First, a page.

You are what you eat: Importance of making healthy decisions begins in cafeteria, continues throughout life

McDonald’s combines speed, health
The trend of including healthier options applies to national chains like McDonald’s.
Frank Kebe, father of senior Anna Kebe, is Operations Vice President for the Heartland region for McDonald’s.
He said in the past few years, McDonald’s has introduced apple slices in Happy Meals, a variety of salads and parfaits to the traditionally meat-and-potatoes menu.
“We attempt to appeal to a number of different customers,” he said. “Some come for nutrition and some come for the convenience. And then, of course, there are people who come for a combination of the two.”
Kebe said McDonald’s implemented these changes because of an increased demand for nutritional options.
“We do a lot of research,” he said. “Not only surveys, but customer focus groups as well. For example, one of our groups is a bunch of moms that we have come in and test things. We’ll actually bring the customers in about four times a year.”

Mom influences healthy food choices
Senior Raven Brower decided to go vegetarian four years ago. She said she realized that she didn’t need to consume meat to be healthy, which was the determining factor.
“It is a lot healthier,” she said. “You can get everything you need from plants, there’s really no reason to eat animals. And, animal fat is one of the most unhealthy things for you.”
Raven said her mom, Teresa Brower, also helped her transition to vegetarianism. Her mom has been a vegetarian for more than 30 years.
“Our family never used to be very healthy, but my mom has always kind of been interested in nutrition,” Raven said. “She started doing research, reading labels and reading studies on food and stuff, so we made the transition as a family to eating healthier.”
Raven said becoming vegetarian wasn’t as difficult a transition as she expected — the hardest part was getting through her first Thanksgiving.
“I was at my grandma’s house and she is an incredible cook,” she said. “The whole house smelled delicious, so that was hard.”
Raven said her mom usually shops for fruits and vegetables at Whole Foods Market, but goes to the groceries store for most other things to keep the cost down.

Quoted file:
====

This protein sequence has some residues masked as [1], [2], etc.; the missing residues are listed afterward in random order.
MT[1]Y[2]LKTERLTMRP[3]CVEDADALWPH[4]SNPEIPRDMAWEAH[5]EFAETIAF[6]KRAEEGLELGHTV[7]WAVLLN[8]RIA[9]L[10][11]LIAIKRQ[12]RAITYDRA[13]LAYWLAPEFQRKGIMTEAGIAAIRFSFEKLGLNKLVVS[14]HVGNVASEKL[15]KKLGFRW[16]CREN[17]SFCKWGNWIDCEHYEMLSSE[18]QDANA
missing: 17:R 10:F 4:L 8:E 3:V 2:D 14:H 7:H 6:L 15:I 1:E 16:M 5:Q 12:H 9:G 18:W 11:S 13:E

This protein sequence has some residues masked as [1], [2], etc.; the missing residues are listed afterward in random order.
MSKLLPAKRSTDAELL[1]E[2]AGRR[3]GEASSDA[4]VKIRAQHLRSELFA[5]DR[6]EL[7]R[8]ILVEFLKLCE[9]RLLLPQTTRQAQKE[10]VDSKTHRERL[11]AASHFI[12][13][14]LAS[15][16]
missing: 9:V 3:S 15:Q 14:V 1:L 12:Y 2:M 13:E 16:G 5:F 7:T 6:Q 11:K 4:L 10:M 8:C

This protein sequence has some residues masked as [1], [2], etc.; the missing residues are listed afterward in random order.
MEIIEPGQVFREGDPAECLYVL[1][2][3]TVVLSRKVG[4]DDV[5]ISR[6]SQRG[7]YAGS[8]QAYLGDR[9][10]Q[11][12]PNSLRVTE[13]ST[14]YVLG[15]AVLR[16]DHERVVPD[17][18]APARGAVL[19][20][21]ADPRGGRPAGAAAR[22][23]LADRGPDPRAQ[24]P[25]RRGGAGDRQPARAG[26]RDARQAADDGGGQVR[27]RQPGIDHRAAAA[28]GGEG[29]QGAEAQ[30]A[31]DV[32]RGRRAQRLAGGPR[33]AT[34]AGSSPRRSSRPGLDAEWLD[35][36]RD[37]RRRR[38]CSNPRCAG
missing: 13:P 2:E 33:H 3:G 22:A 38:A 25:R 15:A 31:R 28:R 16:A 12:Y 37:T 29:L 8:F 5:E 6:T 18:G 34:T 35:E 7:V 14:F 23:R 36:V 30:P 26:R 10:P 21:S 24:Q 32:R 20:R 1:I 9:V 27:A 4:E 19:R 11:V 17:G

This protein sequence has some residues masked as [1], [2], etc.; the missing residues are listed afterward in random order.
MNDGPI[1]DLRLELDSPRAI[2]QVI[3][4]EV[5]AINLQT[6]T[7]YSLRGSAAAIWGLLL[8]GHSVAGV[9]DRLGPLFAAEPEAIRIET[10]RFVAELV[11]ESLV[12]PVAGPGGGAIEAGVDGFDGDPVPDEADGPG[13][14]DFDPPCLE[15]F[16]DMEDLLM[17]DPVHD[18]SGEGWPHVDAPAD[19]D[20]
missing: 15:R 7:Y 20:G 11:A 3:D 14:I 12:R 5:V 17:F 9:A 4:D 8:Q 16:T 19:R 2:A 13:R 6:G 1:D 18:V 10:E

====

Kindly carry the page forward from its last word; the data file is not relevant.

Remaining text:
“You particularly want to eat organic fruits and vegetables,” Raven said. “What the organic means is that when the fruits and vegetables are out in the fields, pesticides aren’t being sprayed on them. The foods that do have pesticides on them, you have to be sure you wash them really well, so you don’t ingest the chemicals.”

School cafeteria eliminates fryer, offers better choices
Say goodbye to deep fried cafeteria food.
At the start of this year, the cafeteria turned off its fryers for good in order to promote healthier options for students.
They replaced the fryers with special ovens that replicate the taste of fried food without the health disadvantages.
“We’re ahead of the curve with our healthy options,” cafeteria supervisor John Brown said.
Old favorites like chocolate chip cookies in the check-out lines are still available, but have fewer calories instead of the 300 they used to.
The cafeteria offers fresh produce, a salad bar and fruit and yogurt parfait as alternatives to traditional lunch options.
“BV is very lucky to have all the options that it does,” Brown said. “I mean, some schools you go to you’ll be lucky to find a banana lying around.”
While the cafeteria provides new healthy options, Brown said students often underestimate the amount of calories their favorite snack contains.
“The biggest health concern is Gatorade,” he said. “It’s like calories in a bottle. You might as well drink a Diet Coke, but people are drinking it like it’s a health drink.”